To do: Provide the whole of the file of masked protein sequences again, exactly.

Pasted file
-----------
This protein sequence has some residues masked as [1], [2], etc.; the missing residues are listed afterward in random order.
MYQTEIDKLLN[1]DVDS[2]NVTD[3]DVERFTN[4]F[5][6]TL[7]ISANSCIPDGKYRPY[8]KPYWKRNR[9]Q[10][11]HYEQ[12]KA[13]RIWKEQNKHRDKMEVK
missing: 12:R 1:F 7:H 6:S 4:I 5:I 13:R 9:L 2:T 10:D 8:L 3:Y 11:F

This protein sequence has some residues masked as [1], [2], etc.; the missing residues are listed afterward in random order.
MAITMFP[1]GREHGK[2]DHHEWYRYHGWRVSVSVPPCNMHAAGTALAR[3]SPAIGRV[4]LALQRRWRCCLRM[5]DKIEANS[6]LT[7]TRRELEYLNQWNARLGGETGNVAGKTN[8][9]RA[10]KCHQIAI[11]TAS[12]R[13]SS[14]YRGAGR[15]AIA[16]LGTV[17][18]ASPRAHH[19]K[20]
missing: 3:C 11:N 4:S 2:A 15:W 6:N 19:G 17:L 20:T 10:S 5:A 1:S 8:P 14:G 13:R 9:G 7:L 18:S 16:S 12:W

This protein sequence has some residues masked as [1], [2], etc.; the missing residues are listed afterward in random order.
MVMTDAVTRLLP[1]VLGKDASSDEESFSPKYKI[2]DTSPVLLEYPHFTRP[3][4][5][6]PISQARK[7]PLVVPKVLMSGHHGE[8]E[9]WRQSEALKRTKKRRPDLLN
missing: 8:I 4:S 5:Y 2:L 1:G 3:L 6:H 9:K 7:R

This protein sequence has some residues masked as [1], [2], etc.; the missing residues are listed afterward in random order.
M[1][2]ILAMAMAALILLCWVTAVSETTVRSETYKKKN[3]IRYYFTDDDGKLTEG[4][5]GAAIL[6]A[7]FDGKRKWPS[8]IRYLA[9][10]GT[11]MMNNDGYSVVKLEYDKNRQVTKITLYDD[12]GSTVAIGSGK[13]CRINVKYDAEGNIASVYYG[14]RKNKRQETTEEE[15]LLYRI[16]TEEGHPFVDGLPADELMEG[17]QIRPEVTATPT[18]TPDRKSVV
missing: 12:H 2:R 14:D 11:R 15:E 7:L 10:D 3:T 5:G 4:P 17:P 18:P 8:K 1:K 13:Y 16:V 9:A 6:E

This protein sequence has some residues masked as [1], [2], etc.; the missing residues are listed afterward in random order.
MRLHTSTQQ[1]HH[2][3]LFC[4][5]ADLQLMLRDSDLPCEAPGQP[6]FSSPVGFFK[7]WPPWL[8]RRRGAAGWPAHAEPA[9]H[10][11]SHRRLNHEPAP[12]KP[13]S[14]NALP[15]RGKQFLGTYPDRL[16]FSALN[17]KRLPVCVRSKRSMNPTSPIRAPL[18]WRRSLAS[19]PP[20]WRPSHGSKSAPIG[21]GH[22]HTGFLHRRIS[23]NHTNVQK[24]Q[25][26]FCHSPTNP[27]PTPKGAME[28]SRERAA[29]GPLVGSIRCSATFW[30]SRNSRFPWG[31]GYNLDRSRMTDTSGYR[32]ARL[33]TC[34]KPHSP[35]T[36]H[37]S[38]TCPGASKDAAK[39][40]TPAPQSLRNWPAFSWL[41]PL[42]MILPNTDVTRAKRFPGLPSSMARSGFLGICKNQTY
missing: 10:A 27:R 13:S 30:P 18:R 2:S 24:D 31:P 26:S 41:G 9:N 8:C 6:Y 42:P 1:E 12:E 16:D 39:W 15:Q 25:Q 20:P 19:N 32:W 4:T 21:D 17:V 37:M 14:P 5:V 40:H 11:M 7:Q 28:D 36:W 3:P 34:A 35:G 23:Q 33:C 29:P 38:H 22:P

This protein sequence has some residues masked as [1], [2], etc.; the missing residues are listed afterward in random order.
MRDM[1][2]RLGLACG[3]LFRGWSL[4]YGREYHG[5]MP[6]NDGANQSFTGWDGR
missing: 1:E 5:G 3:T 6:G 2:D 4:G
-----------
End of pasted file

This protein sequence has some residues masked as [1], [2], etc.; the missing residues are listed afterward in random order.
MYQTEIDKLLN[1]DVDS[2]NVTD[3]DVERFTN[4]F[5][6]TL[7]ISANSCIPDGKYRPY[8]KPYWKRNR[9]Q[10][11]HYEQ[12]KA[13]RIWKEQNKHRDKMEVK
missing: 12:R 1:F 7:H 6:S 4:I 5:I 13:R 9:L 2:T 10:D 8:L 3:Y 11:F

This protein sequence has some residues masked as [1], [2], etc.; the missing residues are listed afterward in random order.
MAITMFP[1]GREHGK[2]DHHEWYRYHGWRVSVSVPPCNMHAAGTALAR[3]SPAIGRV[4]LALQRRWRCCLRM[5]DKIEANS[6]LT[7]TRRELEYLNQWNARLGGETGNVAGKTN[8][9]RA[10]KCHQIAI[11]TAS[12]R[13]SS[14]YRGAGR[15]AIA[16]LGTV[17][18]ASPRAHH[19]K[20]
missing: 3:C 11:N 4:S 2:A 15:W 6:N 19:G 17:L 20:T 10:S 5:A 1:S 8:P 14:G 13:R 9:G 7:L 18:S 16:S 12:W

This protein sequence has some residues masked as [1], [2], etc.; the missing residues are listed afterward in random order.
MVMTDAVTRLLP[1]VLGKDASSDEESFSPKYKI[2]DTSPVLLEYPHFTRP[3][4][5][6]PISQARK[7]PLVVPKVLMSGHHGE[8]E[9]WRQSEALKRTKKRRPDLLN
missing: 8:I 4:S 5:Y 2:L 1:G 3:L 6:H 9:K 7:R

This protein sequence has some residues masked as [1], [2], etc.; the missing residues are listed afterward in random order.
M[1][2]ILAMAMAALILLCWVTAVSETTVRSETYKKKN[3]IRYYFTDDDGKLTEG[4][5]GAAIL[6]A[7]FDGKRKWPS[8]IRYLA[9][10]GT[11]MMNNDGYSVVKLEYDKNRQVTKITLYDD[12]GSTVAIGSGK[13]CRINVKYDAEGNIASVYYG[14]RKNKRQETTEEE[15]LLYRI[16]TEEGHPFVDGLPADELMEG[17]QIRPEVTATPT[18]TPDRKSVV
missing: 12:H 2:R 14:D 11:R 15:E 7:L 10:D 3:T 5:G 4:P 17:P 18:P 8:K 1:K 13:Y 16:V 9:A 6:E

This protein sequence has some residues masked as [1], [2], etc.; the missing residues are listed afterward in random order.
MRLHTSTQQ[1]HH[2][3]LFC[4][5]ADLQLMLRDSDLPCEAPGQP[6]FSSPVGFFK[7]WPPWL[8]RRRGAAGWPAHAEPA[9]H[10][11]SHRRLNHEPAP[12]KP[13]S[14]NALP[15]RGKQFLGTYPDRL[16]FSALN[17]KRLPVCVRSKRSMNPTSPIRAPL[18]WRRSLAS[19]PP[20]WRPSHGSKSAPIG[21]GH[22]HTGFLHRRIS[23]NHTNVQK[24]Q[25][26]FCHSPTNP[27]PTPKGAME[28]SRERAA[29]GPLVGSIRCSATFW[30]SRNSRFPWG[31]GYNLDRSRMTDTSGYR[32]ARL[33]TC[34]KPHSP[35]T[36]H[37]S[38]TCPGASKDAAK[39][40]TPAPQSLRNWPAFSWL[41]PL[42]MILPNTDVTRAKRFPGLPSSMARSGFLGICKNQTY
missing: 10:A 27:R 13:S 30:P 18:R 2:S 24:D 31:P 26:S 41:G 9:N 8:C 6:Y 42:P 1:E 12:E 16:D 39:W 15:Q 25:Q 20:P 19:N 32:W 4:T 21:D 17:V 37:M 14:P 5:V 40:H 11:M 7:Q 28:D 36:W 3:P 34:A 35:G 23:Q 33:C 29:P 38:H 22:P

This protein sequence has some residues masked as [1], [2], etc.; the missing residues are listed afterward in random order.
MRDM[1][2]RLGLACG[3]LFRGWSL[4]YGREYHG[5]MP[6]NDGANQSFTGWDGR
missing: 1:E 5:G 3:T 6:G 2:D 4:G